ASCO Briefs Congress on Big Data

Oct 13, 2015

Describes vision for CancerLinQ and calls on Congress to ensure widespread interoperability of electronic health records

ASCO recently outlined steps Congress should take to advance the widespread interoperability of electronic health records (EHRs) and prevent the practice of “information blocking.” The recommendations were outlined in an ASCO position statement released during a Capitol Hill briefing on big data, during which the Society also described its vision for CancerLinQ™.

The Office of the National Coordinator for Health Information Technology defines an interoperable health information technology (HIT) system as one that “makes the right data available to the right people at the right time across products and organizations in a way that can be meaningfully used by recipients.”1 To meet this standard, says ASCO, all HIT initiatives that utilize big data must have the ability to electronically share clinical information between practitioners.

“The treatment of cancer is complex, often requiring coordination of care and the exchange of detailed clinical information among multiple health care providers using different health information systems,” said ASCO President Julie M. Vose, MD, MBA, FASCO. “Widespread interoperability for sharing electronic health information is not just a matter of efficiency, but critical for optimal cancer care. It is essential to help patients and physicians navigate the complex continuum from diagnosis through treatment and beyond.”

Growing challenges to information sharing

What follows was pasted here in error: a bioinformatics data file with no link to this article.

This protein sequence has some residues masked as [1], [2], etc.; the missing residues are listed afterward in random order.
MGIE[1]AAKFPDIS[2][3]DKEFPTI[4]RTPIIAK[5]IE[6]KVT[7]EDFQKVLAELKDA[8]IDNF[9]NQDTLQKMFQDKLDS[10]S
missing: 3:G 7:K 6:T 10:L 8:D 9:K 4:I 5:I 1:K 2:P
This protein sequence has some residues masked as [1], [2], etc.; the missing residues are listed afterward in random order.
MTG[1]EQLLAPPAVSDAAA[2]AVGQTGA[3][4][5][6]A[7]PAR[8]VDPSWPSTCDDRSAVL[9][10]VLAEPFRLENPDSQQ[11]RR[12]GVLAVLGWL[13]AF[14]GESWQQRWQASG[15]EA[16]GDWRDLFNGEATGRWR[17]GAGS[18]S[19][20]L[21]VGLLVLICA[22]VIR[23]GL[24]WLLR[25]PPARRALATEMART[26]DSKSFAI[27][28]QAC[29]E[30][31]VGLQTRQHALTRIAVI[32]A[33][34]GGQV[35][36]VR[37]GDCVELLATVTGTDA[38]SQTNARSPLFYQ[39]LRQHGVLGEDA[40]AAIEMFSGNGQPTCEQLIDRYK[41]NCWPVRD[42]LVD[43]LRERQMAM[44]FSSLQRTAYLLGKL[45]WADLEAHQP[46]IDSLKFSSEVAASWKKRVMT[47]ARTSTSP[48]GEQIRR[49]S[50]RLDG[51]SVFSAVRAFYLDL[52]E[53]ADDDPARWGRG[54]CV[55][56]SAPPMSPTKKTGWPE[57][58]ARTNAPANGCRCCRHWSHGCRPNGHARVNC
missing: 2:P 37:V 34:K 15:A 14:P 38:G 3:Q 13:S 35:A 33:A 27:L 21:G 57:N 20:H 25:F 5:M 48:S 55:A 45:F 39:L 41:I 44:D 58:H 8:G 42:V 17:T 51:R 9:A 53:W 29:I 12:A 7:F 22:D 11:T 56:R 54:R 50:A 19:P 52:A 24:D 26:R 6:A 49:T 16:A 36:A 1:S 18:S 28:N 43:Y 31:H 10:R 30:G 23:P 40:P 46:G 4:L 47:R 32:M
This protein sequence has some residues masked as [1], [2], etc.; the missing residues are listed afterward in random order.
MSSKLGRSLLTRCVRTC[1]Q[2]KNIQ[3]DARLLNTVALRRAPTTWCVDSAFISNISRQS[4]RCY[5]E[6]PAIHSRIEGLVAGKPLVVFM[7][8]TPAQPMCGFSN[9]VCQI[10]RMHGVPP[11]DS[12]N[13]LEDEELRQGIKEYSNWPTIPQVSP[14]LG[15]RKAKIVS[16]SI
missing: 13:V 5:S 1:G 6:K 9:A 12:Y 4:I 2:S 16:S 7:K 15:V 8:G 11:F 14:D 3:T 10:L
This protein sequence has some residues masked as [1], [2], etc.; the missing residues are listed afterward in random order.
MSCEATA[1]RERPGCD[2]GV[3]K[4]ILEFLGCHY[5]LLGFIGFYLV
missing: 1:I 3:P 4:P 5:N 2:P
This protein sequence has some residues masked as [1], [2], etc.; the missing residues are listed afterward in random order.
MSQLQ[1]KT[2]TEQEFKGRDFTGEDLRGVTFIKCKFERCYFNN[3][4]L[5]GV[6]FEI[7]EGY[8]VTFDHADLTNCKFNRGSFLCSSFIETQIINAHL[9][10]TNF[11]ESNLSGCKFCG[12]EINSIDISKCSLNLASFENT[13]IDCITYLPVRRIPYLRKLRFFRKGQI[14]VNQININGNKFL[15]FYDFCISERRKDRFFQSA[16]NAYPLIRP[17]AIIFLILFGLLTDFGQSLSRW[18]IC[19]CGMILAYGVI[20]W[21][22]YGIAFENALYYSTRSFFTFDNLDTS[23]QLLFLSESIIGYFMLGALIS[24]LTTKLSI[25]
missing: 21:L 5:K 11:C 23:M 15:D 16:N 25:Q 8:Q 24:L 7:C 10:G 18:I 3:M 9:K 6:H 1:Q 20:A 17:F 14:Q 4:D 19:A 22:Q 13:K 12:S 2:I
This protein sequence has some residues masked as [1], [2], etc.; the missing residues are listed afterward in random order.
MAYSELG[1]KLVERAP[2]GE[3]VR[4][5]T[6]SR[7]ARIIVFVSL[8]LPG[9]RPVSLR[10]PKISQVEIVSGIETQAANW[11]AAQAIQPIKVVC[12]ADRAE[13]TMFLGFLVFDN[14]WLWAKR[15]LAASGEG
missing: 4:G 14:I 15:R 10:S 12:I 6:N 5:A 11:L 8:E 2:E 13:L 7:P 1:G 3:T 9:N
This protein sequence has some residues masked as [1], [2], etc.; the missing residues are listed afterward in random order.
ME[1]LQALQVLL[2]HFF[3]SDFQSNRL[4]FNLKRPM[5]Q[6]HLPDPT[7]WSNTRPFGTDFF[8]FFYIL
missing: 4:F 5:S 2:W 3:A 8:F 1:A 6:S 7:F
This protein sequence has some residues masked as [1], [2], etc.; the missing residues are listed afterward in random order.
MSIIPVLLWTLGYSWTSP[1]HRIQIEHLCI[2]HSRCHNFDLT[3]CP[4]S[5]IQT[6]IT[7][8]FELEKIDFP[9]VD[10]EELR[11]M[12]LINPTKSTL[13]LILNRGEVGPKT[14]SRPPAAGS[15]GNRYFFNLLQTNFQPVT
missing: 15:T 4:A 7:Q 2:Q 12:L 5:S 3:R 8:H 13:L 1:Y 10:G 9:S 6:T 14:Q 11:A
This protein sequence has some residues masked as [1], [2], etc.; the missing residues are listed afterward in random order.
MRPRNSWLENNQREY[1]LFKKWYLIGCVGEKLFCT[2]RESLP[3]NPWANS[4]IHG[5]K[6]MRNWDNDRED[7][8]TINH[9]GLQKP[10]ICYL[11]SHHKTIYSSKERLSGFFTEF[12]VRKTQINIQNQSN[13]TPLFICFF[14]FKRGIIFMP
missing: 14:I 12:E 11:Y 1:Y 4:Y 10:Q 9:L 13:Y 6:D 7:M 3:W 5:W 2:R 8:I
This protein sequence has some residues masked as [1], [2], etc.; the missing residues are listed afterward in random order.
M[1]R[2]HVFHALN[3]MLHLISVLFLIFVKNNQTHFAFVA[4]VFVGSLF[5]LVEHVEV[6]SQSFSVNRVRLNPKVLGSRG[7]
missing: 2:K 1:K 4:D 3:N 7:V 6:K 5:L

EHRs often contain data that cannot easily be shared among physicians or contributed to quality improvement, public health reporting, or analytics. In addition, ASCO is observing a growing trend in commercial business practices that are creating barriers to interoperability, including information blocking—the practice of knowingly and unreasonably interfering with the exchange or use of electronic health information. Although some information-sharing challenges are related to legitimate measures taken to safeguard privacy and security, information- blocking schemes appear to be on the rise, asserts ASCO.

ASCO is calling on Congress to build on efforts currently underway to address the interoperability of electronic health record systems. In July, the U.S. House of Representatives passed H.R. 6, the 21st Century Cures Act, which contained language addressing interoperability.

“The House has taken significant steps toward these recommendations in the 21st Century Cures legislation, and we commend the Energy and Commerce Committee for its leadership on this issue,” said Dr. Vose. “We ask that the Senate adopt that language because further delay in this effort will be detrimental to patient care.”

In addition to supporting the provisions in the 21st Century Cures Act, ASCO urges Congress to take the following additional steps:

  1. Congress should enact legislation as quickly as possible to ensure widespread interoperability is achieved.
  2. Congress should pass legislation to remove barriers to interoperability, especially information blocking.
  3. Policymakers should ensure that patients with cancer, oncologists, and other oncology providers do not bear the costs of achieving interoperable electronic health records and of companies refraining from information blocking.
  4. Federal officials should work with ASCO and other stakeholders to ensure that health care providers have the information necessary to be prudent purchasers and users of health information technology systems.

CancerLinQ is a project of CancerLinQ LLC. For more information, please visit

1. Office of the National Coordinator for Health Information Technology. (2015). Connecting Health and Care for the Nation: A Shared Nationwide Interoperability Roadmap. Washington, D.C.: U.S. Government Printing Office.

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